“It’s common courtesy that we notify them,” she said. “Now we have the lawyer weighing in on it, saying it’s going to be extremely costly. How many times have I heard it’s going to be extremely costly? So, we the board of aldermen, are having to explain to people why we have an extreme mess to straighten out.”

Jones said Roth acted within the law. He also said it was his opinion that since speaker cards are available at P&Z meetings that constitutes a public hearing.

“I think they (P&Z) did hold a public hearing,” Jones said. “ It just wasn’t advertised 15 days ahead in the newspaper. People were allowed to speak.”

The only speaker at the June 26 meeting was Planning Commissioner Mike Bates, who abstained from action on the zone change and stepped down from the dais to speak as a Hill View Drive property owner.

Bates said Hill View Drive residents were notified of the July 3 scheduled public hearing, but not of the action planned for that evening (June 26), so no Hill View Drive residents except himself were present.

Speaking again at the July 3 meeting, Bates said the big issue for Hill View Drive property owners is the amount of traffic that ADB Companies will add to what is an unimproved road.

Bates also questioned why the city of Pacific and not the property owner was the applicant for the both the Hill View Drive annexation and the zone change.

“What threw me was the city of Pacific applying for zoning change and talking about this like it’s an expense to the city,” he said. “Why is the city applying for a zoning change? I can see the city as the applicant for annexation if we desire to bring this property in. It’s an asset. But I don’t understand why the city is applying for zoning change.”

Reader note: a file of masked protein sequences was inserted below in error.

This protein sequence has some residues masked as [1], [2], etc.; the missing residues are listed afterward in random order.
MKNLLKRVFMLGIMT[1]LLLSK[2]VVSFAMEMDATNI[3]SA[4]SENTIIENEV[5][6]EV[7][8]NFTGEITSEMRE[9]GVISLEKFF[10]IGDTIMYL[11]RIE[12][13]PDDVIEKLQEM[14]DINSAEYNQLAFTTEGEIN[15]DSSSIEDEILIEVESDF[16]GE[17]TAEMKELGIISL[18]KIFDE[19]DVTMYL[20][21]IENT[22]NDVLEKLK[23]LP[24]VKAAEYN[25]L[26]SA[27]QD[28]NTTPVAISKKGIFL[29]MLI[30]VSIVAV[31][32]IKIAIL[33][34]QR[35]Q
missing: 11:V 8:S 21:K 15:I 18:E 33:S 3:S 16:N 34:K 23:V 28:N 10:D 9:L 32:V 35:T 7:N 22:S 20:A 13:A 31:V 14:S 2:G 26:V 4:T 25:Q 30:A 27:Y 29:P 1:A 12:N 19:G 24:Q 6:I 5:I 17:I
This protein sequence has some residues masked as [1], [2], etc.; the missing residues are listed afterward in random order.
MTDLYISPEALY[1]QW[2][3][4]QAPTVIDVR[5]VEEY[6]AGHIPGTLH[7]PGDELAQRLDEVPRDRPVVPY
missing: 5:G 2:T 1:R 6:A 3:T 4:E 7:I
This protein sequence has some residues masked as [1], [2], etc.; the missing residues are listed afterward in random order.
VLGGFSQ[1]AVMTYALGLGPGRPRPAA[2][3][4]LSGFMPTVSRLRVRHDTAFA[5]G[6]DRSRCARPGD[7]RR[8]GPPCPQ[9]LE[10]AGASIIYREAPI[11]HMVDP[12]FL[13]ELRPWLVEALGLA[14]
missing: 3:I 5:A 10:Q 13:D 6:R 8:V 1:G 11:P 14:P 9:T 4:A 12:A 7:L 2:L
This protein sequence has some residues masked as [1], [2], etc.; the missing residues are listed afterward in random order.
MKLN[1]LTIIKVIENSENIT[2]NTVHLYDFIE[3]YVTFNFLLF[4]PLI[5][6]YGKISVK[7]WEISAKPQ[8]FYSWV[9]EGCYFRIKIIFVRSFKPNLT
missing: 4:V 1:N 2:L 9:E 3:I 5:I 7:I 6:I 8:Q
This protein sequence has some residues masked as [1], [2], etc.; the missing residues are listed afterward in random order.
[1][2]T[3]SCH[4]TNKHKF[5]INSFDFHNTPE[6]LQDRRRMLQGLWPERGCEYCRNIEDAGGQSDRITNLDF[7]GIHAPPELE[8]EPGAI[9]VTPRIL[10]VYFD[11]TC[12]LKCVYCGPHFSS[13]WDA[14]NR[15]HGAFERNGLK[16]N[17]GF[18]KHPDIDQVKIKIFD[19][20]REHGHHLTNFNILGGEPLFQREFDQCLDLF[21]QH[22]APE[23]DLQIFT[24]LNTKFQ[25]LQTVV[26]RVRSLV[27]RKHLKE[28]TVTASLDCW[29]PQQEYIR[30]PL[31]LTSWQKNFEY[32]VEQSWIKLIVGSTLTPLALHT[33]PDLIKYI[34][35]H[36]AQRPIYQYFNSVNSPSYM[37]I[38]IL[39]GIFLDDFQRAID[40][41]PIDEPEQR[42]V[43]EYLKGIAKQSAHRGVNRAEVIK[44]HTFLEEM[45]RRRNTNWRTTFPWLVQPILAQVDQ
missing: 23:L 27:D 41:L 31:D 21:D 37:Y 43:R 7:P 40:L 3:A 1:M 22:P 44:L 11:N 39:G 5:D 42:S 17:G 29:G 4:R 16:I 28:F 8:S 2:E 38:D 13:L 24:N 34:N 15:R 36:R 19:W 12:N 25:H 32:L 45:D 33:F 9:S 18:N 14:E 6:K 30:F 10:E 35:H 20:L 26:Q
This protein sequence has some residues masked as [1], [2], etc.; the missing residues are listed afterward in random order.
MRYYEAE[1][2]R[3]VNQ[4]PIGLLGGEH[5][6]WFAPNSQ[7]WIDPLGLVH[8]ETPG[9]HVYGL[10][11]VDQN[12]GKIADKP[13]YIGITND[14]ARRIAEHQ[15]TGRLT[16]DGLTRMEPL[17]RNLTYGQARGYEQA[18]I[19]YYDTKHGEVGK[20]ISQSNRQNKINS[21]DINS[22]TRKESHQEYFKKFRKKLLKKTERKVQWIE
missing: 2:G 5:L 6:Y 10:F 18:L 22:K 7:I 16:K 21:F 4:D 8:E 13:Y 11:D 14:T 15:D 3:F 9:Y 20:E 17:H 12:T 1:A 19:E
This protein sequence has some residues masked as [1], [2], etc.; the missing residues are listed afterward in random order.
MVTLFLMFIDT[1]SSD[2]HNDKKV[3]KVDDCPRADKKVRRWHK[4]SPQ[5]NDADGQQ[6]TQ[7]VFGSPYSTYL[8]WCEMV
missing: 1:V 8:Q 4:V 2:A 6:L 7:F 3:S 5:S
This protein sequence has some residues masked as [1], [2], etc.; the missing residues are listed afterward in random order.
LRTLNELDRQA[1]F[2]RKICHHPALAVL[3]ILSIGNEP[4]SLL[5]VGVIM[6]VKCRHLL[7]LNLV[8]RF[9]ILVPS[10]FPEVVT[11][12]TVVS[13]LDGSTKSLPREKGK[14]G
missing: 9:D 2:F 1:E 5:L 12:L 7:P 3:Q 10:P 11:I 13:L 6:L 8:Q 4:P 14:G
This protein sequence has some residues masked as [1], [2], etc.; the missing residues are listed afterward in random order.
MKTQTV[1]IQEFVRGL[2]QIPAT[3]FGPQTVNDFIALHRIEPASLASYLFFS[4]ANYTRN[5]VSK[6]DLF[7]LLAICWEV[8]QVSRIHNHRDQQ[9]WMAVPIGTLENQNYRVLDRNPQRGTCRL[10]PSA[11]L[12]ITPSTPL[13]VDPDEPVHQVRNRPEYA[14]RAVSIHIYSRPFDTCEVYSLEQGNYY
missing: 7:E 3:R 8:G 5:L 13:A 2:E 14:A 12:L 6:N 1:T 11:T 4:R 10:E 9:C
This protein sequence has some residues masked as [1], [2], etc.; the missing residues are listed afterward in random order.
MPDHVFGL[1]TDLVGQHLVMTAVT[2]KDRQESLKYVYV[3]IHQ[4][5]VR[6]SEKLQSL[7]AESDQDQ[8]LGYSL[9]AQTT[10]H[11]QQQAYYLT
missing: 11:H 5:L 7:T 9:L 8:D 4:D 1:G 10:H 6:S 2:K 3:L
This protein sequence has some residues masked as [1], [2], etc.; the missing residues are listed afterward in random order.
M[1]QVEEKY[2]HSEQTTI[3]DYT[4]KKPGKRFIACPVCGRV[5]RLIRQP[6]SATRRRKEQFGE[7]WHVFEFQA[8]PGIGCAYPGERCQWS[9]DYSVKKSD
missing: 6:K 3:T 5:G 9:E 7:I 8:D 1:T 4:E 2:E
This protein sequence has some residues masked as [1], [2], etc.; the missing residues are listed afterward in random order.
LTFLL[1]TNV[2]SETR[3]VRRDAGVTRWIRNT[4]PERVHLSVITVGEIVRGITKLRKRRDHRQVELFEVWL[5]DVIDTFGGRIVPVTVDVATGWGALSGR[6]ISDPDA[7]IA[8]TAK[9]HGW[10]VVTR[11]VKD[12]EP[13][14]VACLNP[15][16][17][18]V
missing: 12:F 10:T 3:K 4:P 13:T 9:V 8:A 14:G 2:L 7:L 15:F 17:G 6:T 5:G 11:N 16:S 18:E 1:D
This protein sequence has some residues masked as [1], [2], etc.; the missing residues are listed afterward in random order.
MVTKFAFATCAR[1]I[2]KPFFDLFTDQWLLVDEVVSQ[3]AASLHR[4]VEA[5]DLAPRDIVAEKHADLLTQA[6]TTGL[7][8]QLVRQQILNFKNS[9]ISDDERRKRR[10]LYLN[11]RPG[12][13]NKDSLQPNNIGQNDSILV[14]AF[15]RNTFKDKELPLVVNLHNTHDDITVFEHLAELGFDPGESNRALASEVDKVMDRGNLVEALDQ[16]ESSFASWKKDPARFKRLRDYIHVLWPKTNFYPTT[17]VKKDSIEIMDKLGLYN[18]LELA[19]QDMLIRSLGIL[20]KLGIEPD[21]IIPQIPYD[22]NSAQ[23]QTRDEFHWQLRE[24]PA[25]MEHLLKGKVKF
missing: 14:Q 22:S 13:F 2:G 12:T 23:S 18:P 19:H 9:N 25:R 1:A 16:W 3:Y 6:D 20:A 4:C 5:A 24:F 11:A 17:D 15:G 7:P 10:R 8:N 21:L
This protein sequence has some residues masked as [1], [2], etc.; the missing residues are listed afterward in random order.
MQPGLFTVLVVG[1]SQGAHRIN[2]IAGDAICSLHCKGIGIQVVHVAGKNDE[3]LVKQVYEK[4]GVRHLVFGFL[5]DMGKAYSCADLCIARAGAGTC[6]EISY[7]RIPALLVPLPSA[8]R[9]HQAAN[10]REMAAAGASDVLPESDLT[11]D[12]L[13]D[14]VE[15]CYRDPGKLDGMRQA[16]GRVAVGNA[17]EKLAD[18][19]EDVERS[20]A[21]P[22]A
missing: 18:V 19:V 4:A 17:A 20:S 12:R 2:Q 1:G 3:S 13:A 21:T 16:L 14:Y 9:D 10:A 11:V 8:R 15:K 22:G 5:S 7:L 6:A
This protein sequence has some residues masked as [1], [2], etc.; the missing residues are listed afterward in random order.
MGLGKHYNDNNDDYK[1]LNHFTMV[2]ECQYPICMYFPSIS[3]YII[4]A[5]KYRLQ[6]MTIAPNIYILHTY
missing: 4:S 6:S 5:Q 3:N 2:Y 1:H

Bates also took issue with the city attorney saying the P&Z action was within state law. He said city zoning change ordinances are very clear. They do exceed standards set by state law.

“All aldermen felt, when this ordinance was passed, that it was important to give the public the right to speak,” he said. “So now the city is going to do this quickly. It’s important to slow down and give the public an opportunity to speak.”

Bates also noted that state laws are set as a minimum and are not the gold standard.

“Municipalities routinely set their own standards on their standards,” Bates said. “We need to slow things down and give the public access to speak.

“I’d like to strongly point out that if you drive up there, the property they are adding is pretty far back,” he added. “At P&Z, no one said what the use of this property was. It’s hard to visualize that they would never have access to that property off Hill View. The traffic is the big issue. This is an unimproved road. It’s asphalt laid down on top of dirt.

“I would also like for aldermen to look at the procedures as to why the city was the applicant,” Bates said. “Why is the city bearing the cost on this?”

Alderman Andy Nemeth said that while he felt that Hill View Drive residents were notified of the July 3 public hearing he thought the application should go back to P&Z.

“We do need to reset this one and push it back to the correct channel, unfortunately.” Nemeth said. “And hopefully this will be the last time. After we clean i upt we wouldn’t have any type of unbusiness-friendly policy and the unfortunate event of starting something over.

“This is part of that cleanup that we keep talking about,” he added. “So I’m comfortable with that going back and cleaning it all up.”

With Alderman Herb Adams absent, aldermen voted 5-0 to return both applications to P&Z for public hearings.